Folk Recluse Delivers Triumphant Change-Up

    On For Emma (which, in case you’ve been ignoring indie folklore for the past few years, was recorded in an empty hunting cabin after a particularly difficult break-up), Vernon combined Spartan production values with the kind of relentlessly emotive songwriting that seems impossible to recreate. However, Vernon has somehow one-upped himself on this year’s Bon Iver, Bon Iver (to be released June 21, available for illegal download whenever, thanks to an accidental leak by iTunes).

    The most immediately noticeable difference between the two albums is the production. Where For Emma consisted primarily of acoustic guitar, with the occasional touch of percussion, this record is adorned with countless yet tasteful instrumentation (an approach perhaps encouraged by Vernon’s time with Kanye West), from the jukebox slide guitar on “Towers” to “Beth/Rest”’s soft rock electric piano refrain.

    Moments like the gently interlocking fingerpicked guitar on “Minnesota, WI,” the psychedelic sound collage underlying “Hinnom, TX” or, memorably, the slightly metal-minded double-kick-drum-and-electric-guitar onslaught halfway through “Perth” make Bon Iver, Bon Iver both memorable and endlessly replayable.

    Vernon’s songwriting is more developed, too. Even if none of these tracks reach the vulnerable heights of “Skinny Love” or “RE: Stacks,” it’s clear that Vernon has a sense of melodic expression that’s unparalleled by his contemporaries. The cathartic quasi-squeals at the end of each of “Michicant”’s verses, for example, sound miles away from For Emma’s relatively conventional melodicism.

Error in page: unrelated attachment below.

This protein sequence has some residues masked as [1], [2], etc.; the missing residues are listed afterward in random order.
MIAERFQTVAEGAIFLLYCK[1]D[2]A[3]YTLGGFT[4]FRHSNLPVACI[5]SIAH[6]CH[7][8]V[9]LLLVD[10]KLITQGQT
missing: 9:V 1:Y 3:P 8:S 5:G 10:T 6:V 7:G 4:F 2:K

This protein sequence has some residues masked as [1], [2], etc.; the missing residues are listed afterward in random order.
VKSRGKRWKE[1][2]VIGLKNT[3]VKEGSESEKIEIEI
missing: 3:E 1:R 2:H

Vernon’s simple narratives of love-gone-wrong have been replaced by complex, exceptionally literary lyrics. “Break the sailor’s table on your sacrum / fuck the fiercest fables, I’m with Hagen,” reads the bridge on “Tower” — exemplifying the songwriter’s move from standard folk to stream-of-consciousness tableaux.

    Most importantly, Bon Iver, Bon Iver is a personally rewarding listening experience. Vernon’s lived-in melodies and ornate songwriting have the power to lift you from that cabin in the woods and transport you to strange and absolutely stunning new places, making for what will surely be the most thoughtful (and greatest) album of the summer. (9/10)

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